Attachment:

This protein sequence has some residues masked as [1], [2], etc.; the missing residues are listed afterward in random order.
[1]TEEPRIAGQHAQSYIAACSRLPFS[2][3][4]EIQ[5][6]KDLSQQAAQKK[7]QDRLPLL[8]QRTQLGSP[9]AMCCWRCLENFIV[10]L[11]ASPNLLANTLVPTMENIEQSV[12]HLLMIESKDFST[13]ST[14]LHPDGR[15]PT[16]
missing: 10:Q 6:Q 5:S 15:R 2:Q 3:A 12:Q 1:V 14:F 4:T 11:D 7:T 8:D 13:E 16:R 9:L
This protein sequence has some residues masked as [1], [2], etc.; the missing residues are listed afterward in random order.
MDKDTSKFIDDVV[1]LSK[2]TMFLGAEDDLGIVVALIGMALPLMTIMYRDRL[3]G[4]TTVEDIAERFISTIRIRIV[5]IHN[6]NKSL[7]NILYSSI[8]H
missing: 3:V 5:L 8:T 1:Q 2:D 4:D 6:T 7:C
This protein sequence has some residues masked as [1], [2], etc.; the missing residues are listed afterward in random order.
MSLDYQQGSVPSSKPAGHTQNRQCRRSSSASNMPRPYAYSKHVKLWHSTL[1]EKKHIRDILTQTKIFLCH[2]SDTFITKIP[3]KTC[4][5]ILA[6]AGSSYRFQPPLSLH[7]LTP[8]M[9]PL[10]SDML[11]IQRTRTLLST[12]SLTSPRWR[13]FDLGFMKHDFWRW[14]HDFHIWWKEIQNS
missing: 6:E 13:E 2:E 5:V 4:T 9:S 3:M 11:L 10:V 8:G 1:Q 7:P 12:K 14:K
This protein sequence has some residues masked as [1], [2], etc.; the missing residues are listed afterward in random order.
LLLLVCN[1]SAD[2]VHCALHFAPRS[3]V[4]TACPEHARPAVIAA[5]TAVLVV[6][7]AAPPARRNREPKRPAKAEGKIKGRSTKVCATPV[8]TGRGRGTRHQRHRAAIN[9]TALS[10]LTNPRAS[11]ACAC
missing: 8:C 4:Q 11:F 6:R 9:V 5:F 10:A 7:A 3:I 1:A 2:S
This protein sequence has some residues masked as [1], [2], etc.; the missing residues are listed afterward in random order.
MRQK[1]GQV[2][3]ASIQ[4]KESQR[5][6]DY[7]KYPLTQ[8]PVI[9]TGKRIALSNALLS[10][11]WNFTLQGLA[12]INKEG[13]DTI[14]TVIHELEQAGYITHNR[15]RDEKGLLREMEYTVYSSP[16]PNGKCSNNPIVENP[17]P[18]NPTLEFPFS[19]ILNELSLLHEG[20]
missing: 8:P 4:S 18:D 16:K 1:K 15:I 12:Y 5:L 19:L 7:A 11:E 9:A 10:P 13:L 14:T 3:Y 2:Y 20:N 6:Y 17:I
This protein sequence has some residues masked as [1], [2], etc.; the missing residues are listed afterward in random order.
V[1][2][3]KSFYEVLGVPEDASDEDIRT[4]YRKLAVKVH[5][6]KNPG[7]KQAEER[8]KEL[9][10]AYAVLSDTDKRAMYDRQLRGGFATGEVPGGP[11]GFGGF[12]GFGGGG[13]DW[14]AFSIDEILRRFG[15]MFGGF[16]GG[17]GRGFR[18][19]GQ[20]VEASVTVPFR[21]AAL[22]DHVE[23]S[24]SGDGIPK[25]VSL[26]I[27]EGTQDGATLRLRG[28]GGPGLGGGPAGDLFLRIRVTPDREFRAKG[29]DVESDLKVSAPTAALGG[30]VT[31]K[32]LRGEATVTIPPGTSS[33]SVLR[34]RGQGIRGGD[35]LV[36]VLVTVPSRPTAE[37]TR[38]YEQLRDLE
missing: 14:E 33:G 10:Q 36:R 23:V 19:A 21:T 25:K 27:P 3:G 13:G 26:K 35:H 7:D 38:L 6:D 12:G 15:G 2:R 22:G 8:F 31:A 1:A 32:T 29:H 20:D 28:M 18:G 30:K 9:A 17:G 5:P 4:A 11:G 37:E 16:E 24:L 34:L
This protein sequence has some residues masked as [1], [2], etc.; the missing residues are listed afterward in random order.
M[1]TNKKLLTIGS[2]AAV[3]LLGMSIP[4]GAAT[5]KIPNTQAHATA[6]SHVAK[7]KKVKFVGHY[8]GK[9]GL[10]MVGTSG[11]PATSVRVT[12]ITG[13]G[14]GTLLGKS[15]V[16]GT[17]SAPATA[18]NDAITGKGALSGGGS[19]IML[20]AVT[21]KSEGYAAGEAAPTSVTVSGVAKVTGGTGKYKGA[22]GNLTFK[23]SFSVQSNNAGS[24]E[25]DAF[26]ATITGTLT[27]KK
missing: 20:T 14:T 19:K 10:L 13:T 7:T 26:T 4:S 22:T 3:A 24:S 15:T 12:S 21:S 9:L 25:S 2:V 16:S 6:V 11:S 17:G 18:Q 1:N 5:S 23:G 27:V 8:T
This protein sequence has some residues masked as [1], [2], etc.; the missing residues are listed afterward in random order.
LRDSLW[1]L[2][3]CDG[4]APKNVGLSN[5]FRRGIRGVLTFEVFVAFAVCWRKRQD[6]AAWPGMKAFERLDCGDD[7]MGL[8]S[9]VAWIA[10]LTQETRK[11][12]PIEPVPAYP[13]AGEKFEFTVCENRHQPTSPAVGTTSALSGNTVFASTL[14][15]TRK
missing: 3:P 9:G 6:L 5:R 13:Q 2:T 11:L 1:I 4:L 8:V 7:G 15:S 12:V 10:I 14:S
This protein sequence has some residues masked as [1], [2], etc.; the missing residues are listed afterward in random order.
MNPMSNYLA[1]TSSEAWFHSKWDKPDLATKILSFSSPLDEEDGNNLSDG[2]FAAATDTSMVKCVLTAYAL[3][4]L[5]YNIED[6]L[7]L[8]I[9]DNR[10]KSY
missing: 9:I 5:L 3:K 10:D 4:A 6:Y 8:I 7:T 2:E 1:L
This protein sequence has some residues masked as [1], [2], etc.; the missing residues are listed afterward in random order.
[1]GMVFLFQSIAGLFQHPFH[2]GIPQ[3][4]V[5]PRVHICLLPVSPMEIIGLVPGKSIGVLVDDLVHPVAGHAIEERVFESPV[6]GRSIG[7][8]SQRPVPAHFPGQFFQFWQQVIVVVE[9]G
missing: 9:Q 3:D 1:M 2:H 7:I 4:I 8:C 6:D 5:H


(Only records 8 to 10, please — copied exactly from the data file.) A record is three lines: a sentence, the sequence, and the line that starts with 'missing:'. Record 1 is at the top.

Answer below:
This protein sequence has some residues masked as [1], [2], etc.; the missing residues are listed afterward in random order.
LRDSLW[1]L[2][3]CDG[4]APKNVGLSN[5]FRRGIRGVLTFEVFVAFAVCWRKRQD[6]AAWPGMKAFERLDCGDD[7]MGL[8]S[9]VAWIA[10]LTQETRK[11][12]PIEPVPAYP[13]AGEKFEFTVCENRHQPTSPAVGTTSALSGNTVFASTL[14][15]TRK
missing: 3:P 9:G 6:L 5:R 13:Q 2:T 11:L 1:I 4:L 8:V 7:G 15:S 12:V 10:I 14:S
This protein sequence has some residues masked as [1], [2], etc.; the missing residues are listed afterward in random order.
MNPMSNYLA[1]TSSEAWFHSKWDKPDLATKILSFSSPLDEEDGNNLSDG[2]FAAATDTSMVKCVLTAYAL[3][4]L[5]YNIED[6]L[7]L[8]I[9]DNR[10]KSY
missing: 9:I 5:L 3:K 10:D 4:A 6:Y 8:I 7:T 2:E 1:L
This protein sequence has some residues masked as [1], [2], etc.; the missing residues are listed afterward in random order.
[1]GMVFLFQSIAGLFQHPFH[2]GIPQ[3][4]V[5]PRVHICLLPVSPMEIIGLVPGKSIGVLVDDLVHPVAGHAIEERVFESPV[6]GRSIG[7][8]SQRPVPAHFPGQFFQFWQQVIVVVE[9]G
missing: 9:Q 3:D 1:M 2:H 7:I 4:I 8:C 6:D 5:H